Phillies closer Brad Lidge has not appeared in a Grapefruit League game since March 11 due to tendinitis in his right biceps muscle. The veteran right-hander will look to change that early this week.
According to Todd Zolecki of MLB.com, Lidge threw a successful bullpen session Sunday morning in Phillies camp. He fired 35 pitches and reported no issues with his arm, telling reporters that he was “very encouraged by this one.”
Lidge had been holding back in recent throwing workouts with the aim of avoiding a setback, but he let it loose Sunday with Opening Day looming and the results were positive.
“It still felt really good,” he said. “This is the step we needed to get me back into games. Now hopefully I’ll get four or five outings in. That should be enough. I feel real comfortable with everything right now, and fortunately we’ve still got a few days.”
The 34-year-old posted a healthy 2.96 ERA and 1.23 WHIP across 50 appearances last year and saved 27 games. He is fully expected to be ready for the start of the 2011 regular season.
The Braves have signed former football player and current outfielder Sanders Commings, an Augusta, Georgia native, to a minor league contract, Ken Rosenthal of FOX Sports reports.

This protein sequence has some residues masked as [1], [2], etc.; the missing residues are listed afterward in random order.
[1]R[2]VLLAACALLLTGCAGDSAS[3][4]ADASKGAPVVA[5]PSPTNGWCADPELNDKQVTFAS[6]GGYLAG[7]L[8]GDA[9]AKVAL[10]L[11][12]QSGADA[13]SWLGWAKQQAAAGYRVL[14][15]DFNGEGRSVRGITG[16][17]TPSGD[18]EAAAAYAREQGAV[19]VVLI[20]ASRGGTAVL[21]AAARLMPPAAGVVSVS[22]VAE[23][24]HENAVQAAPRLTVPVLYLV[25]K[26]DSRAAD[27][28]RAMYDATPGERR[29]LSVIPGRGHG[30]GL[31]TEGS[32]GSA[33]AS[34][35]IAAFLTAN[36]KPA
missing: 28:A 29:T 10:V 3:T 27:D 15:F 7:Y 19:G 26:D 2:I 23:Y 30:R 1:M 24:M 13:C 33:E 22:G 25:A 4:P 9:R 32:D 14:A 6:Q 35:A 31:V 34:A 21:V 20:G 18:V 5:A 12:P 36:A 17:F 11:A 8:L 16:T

Commings, 26, was a defensive back who played for the University of Georgia before being selected by the Chiefs in the fifth round of the 2013 draft. He appeared in two games in the 2013 season.
Commings also played baseball for Westside High School and was selected by the Diamondbacks in the 37th round of the 2008 draft. He chose to attend the University of Georgia instead. When football didn’t pan out, Commings started training with Jerry Hairston, Jr. Hairston said he was “blown away” when he saw Commings hit for the first time.
Obviously, Commings’ path to success as a professional baseball player will be long, but it’s a no-risk flier for the Braves. The club has past experience with football players, including Deion Sanders and Brian Jordan.
The next task for the Braves will be to acquire Ryan Goins from the Blue Jays. That way, players will look at the lineup card each day to see if it’s Commings or Goins.
On Thursday afternoon, Rays pitcher Chris Archer asked his Twitter followers, “Lots swirling around what needs to be changed about the game of baseball. What do y’all want to see changed, if anything, & why?”
Tigers ace Justin Verlander responded:
To that, Archer said:
For what it’s worth, Verlander hasn’t been much of a hitter. In 47 career plate appearances, he has three singles and no extra-base hits. And if the AL did get rid of the DH rule, the Tigers would have nowhere to put Victor Martinez. Verlander, though, would have an easier time pitching to opposing pitchers rather than their DH’s.